Hypervisor: OpenVZ
OS: CentOS 7.7
Kernel: 2.6.32-48-pve
Pure-ftpd: pure-ftpd v1.0.47 [privsep]

systemctl status pure-ftpd

Can’t open PID file /var/run/pure-ftpd.pid (yet?) after start: Too many levels of symbolic links
pure-ftpd.service start operation timed out. Terminating.
Failed to start Pure-FTPd FTP server.
Unit pure-ftpd.service entered failed state.
pure-ftpd.service failed.

strace -f systemctl start pure-ftpd

[pid 25382] recvmsg(3, 0x7ffde2450350, MSG_DONTWAIT|MSG_NOSIGNAL|MSG_CMSG_CLOEXEC) = -1 EAGAIN (Resource temporarily unavailable)

Fix 1: Edit /usr/lib/systemd/system/pure-ftpd.service to:

[Unit]
Description=Pure-FTPd FTP server
After=syslog.target network.target

[Service]
Type=forking
PIDFile=/run/pure-ftpd.pid
ExecStart=/usr/sbin/pure-config.pl /etc/pure-ftpd/pure-ftpd.conf –pidfile /run/pure-ftpd.pid –daemonize

[Install]
WantedBy=multi-user.target

systemctl daemon-reload
systemctl start pure-ftpd

Fix 2: Update kernel to 3.x

Reference: too many levels of symbolic links

Your linux VPN client can act as a gateway to networks behind VPN for other local network devices. Let’s say I have a VPN client on Rpi linux machine. I would like to access VPN network from my other computers but I don’t want to install software on each device. In a lot of cases, your home router has a VPN client options, but only for PPTP or OpenVPN, not IPsec.

1. On your VPN client linux machine:

#!/bin/bash

# VPN client traffic forwarding script.

# You can use this to acccess networks behind VPN clients from other local network devices. You basically make a VPN router.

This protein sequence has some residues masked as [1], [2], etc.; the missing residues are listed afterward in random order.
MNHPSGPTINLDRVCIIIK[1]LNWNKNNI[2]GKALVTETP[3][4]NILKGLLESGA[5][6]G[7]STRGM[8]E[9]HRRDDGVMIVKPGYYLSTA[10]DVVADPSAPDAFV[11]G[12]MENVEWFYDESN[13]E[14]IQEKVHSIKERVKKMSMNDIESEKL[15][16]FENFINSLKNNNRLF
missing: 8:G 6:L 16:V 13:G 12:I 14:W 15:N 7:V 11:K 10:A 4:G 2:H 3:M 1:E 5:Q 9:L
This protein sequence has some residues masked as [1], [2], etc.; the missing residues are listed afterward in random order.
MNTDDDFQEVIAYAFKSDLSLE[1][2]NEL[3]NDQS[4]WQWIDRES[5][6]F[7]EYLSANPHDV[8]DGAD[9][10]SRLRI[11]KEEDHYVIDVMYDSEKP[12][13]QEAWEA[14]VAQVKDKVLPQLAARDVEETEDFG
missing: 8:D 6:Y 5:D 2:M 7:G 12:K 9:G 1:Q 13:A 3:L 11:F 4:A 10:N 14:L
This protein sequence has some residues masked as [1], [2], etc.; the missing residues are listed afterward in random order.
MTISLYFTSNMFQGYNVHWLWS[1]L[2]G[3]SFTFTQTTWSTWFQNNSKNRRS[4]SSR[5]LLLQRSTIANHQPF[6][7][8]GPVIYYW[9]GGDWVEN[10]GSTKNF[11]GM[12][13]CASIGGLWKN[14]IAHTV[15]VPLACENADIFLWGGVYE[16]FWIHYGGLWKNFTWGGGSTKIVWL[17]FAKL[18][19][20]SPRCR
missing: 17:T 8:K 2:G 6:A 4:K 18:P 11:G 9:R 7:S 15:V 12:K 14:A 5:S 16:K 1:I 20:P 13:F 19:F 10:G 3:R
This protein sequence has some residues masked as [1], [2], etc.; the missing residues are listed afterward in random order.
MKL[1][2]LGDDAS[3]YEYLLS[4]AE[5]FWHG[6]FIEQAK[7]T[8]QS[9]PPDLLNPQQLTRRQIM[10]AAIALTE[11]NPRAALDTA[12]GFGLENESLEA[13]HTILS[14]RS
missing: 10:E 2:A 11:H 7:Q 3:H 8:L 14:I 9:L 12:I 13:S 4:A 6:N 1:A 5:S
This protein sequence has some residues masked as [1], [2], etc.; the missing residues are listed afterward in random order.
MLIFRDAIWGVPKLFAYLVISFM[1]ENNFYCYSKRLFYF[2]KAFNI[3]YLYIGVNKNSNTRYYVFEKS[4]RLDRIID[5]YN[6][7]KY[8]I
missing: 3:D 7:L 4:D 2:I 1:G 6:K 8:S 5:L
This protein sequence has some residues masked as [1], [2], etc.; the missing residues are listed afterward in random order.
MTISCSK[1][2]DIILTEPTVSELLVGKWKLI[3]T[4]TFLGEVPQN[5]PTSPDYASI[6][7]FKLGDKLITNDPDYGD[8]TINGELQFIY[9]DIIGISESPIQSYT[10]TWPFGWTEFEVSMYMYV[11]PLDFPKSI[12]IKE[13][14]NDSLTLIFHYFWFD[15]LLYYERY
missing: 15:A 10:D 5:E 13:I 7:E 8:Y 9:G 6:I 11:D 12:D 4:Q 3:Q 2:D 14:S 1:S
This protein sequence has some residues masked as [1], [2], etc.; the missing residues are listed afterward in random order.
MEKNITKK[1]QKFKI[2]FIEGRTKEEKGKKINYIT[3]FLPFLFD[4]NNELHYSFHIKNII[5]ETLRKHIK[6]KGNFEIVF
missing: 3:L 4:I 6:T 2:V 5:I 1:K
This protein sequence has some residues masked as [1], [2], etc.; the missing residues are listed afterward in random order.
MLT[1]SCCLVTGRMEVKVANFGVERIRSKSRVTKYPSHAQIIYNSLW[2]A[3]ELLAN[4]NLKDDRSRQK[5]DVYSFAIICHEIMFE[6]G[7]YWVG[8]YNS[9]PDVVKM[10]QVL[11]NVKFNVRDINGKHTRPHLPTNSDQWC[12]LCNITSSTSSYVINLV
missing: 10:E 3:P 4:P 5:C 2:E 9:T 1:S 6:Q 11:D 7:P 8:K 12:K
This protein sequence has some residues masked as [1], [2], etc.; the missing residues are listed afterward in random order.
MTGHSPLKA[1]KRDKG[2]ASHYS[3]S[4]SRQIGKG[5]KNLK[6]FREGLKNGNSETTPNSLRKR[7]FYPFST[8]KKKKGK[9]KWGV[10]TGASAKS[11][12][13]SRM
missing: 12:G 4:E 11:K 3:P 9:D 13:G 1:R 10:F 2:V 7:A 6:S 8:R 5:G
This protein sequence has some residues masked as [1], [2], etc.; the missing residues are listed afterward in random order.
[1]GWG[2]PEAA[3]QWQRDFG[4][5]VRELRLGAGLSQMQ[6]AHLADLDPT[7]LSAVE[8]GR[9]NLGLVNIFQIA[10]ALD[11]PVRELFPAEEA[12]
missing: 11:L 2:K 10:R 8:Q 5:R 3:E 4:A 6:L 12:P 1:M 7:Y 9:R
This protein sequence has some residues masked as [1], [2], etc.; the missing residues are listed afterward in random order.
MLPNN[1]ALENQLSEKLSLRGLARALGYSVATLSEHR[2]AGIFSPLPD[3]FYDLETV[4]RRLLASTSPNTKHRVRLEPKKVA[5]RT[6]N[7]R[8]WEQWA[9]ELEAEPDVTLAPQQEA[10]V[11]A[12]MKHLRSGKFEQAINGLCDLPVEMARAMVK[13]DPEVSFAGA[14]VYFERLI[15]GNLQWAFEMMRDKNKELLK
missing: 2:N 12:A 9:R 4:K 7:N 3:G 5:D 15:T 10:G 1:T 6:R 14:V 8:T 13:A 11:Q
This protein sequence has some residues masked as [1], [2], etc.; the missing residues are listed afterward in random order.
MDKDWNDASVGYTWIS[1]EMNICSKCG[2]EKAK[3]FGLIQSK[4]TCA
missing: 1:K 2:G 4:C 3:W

# First you need to establish a VPN connection from this Linux machine. You only need to setup 3 variables
# in the script: main interface, tunnel interface, local network.

# Run the script and set a static route to remote VPN networks in your router, you can now access
# remote VPN networks from other devices in your local network via this machine.

# Main interface
main=ens18

# Tunnel interface
tun=tun0

# Local network
lnetwork=172.16.20.0/24

echo 1 > /proc/sys/net/ipv4/ip_forward
iptables -A FORWARD -o "$tun" -i "$main" -s "$lnetwork" -m conntrack --ctstate NEW -j ACCEPT
iptables -A FORWARD -m conntrack --ctstate ESTABLISHED,RELATED -j ACCEPT
iptables -A POSTROUTING -t nat -j MASQUERADE

# Save iptables to a file
iptables-save > /etc/iptables.save

# Restore iptables
#iptables-restore < /etc/iptables.save

2. Add a new gateway (linux VPN client machine) and a static route to VPN network in your main router:

VPN Linux machine (RPI) local IP is: 172.16.20.83 (our new gateway)
VPN network is: 10.150.60.0/24 (remote VPN network)

Adding gateway on my home router:

Adding static route on my home router:

Now I can access VPN network from any device on my local network, from my desktop PC for example:

The packets in this case are going like this (not 100% correct, just the main idea):

My Desktop PC (172.16.3.2) -> Home router (172.16.3.1) -> Linux Rpi machine (172.16.20.83) -> remote VPN network (10.150.60.0/24) and back.